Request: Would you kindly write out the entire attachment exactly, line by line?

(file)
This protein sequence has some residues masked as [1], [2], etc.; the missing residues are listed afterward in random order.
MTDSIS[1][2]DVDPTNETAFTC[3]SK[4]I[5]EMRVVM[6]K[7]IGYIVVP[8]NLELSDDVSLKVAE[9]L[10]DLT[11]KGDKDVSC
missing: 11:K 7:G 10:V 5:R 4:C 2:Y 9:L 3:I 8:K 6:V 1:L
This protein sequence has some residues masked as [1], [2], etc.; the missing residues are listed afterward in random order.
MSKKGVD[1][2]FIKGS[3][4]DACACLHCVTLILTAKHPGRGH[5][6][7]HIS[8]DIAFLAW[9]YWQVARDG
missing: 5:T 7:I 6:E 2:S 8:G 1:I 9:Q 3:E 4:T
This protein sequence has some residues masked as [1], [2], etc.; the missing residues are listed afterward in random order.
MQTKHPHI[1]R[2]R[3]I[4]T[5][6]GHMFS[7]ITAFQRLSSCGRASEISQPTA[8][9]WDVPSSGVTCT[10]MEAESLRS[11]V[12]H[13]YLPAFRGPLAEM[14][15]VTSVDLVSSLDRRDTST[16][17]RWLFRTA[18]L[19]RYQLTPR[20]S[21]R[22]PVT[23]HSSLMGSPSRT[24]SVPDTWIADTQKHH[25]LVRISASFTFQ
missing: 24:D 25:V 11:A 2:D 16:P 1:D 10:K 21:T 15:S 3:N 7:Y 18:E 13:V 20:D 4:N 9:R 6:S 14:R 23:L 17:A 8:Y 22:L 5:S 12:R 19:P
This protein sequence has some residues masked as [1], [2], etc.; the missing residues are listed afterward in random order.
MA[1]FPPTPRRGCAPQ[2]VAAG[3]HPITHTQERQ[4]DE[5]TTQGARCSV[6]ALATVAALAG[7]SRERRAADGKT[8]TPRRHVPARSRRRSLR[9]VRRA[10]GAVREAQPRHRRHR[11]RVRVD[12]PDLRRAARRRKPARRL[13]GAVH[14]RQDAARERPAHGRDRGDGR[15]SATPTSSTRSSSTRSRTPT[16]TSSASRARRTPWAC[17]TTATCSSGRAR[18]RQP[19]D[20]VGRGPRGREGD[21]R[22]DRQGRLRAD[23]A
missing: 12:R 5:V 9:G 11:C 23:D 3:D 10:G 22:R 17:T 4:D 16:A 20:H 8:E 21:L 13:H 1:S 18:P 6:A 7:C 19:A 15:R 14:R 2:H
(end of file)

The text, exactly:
This protein sequence has some residues masked as [1], [2], etc.; the missing residues are listed afterward in random order.
MTDSIS[1][2]DVDPTNETAFTC[3]SK[4]I[5]EMRVVM[6]K[7]IGYIVVP[8]NLELSDDVSLKVAE[9]L[10]DLT[11]KGDKDVSC
missing: 11:K 7:G 10:V 5:R 4:C 2:Y 9:L 3:I 8:K 6:V 1:L
This protein sequence has some residues masked as [1], [2], etc.; the missing residues are listed afterward in random order.
MSKKGVD[1][2]FIKGS[3][4]DACACLHCVTLILTAKHPGRGH[5][6][7]HIS[8]DIAFLAW[9]YWQVARDG
missing: 5:T 7:I 6:E 2:S 8:G 1:I 9:Q 3:E 4:T
This protein sequence has some residues masked as [1], [2], etc.; the missing residues are listed afterward in random order.
MQTKHPHI[1]R[2]R[3]I[4]T[5][6]GHMFS[7]ITAFQRLSSCGRASEISQPTA[8][9]WDVPSSGVTCT[10]MEAESLRS[11]V[12]H[13]YLPAFRGPLAEM[14][15]VTSVDLVSSLDRRDTST[16][17]RWLFRTA[18]L[19]RYQLTPR[20]S[21]R[22]PVT[23]HSSLMGSPSRT[24]SVPDTWIADTQKHH[25]LVRISASFTFQ
missing: 24:D 25:V 11:A 2:D 16:P 1:D 10:K 21:T 15:S 3:N 7:Y 18:E 13:V 20:D 4:N 9:R 6:S 14:R 23:L 17:A 8:Y 22:L 5:S 12:R 19:P
This protein sequence has some residues masked as [1], [2], etc.; the missing residues are listed afterward in random order.
MA[1]FPPTPRRGCAPQ[2]VAAG[3]HPITHTQERQ[4]DE[5]TTQGARCSV[6]ALATVAALAG[7]SRERRAADGKT[8]TPRRHVPARSRRRSLR[9]VRRA[10]GAVREAQPRHRRHR[11]RVRVD[12]PDLRRAARRRKPARRL[13]GAVH[14]RQDAARERPAHGRDRGDGR[15]SATPTSSTRSSSTRSRTPT[16]TSSASRARRTPWAC[17]TTATCSSGRAR[18]RQP[19]D[20]VGRGPRGREGD[21]R[22]DRQGRLRAD[23]A
missing: 12:R 5:V 9:G 11:C 23:D 3:D 10:G 22:R 17:T 4:D 16:A 20:H 8:E 21:L 13:H 1:S 18:P 6:A 7:C 19:A 15:R 14:R 2:H